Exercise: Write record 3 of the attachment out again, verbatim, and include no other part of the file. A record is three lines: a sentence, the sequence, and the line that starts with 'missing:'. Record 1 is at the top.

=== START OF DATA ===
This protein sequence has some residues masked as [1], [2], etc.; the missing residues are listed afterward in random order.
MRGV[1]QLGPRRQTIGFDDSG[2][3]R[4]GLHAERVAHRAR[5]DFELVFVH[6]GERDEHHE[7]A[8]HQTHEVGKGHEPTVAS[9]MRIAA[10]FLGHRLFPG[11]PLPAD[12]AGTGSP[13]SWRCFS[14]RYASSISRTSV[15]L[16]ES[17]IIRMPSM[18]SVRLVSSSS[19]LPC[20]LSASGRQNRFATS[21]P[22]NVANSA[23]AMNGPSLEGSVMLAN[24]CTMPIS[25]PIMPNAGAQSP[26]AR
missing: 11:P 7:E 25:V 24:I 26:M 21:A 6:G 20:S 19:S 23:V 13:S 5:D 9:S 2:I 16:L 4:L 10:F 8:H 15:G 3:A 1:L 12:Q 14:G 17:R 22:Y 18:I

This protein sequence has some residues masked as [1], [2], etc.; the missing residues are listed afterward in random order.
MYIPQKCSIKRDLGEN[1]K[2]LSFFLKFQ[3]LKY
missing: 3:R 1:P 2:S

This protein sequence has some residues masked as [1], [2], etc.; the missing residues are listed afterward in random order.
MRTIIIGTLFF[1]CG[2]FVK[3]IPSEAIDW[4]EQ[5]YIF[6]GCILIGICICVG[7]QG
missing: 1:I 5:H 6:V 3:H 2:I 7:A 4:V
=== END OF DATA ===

This protein sequence has some residues masked as [1], [2], etc.; the missing residues are listed afterward in random order.
MRTIIIGTLFF[1]CG[2]FVK[3]IPSEAIDW[4]EQ[5]YIF[6]GCILIGICICVG[7]QG
missing: 1:I 5:H 6:V 3:H 2:I 7:A 4:V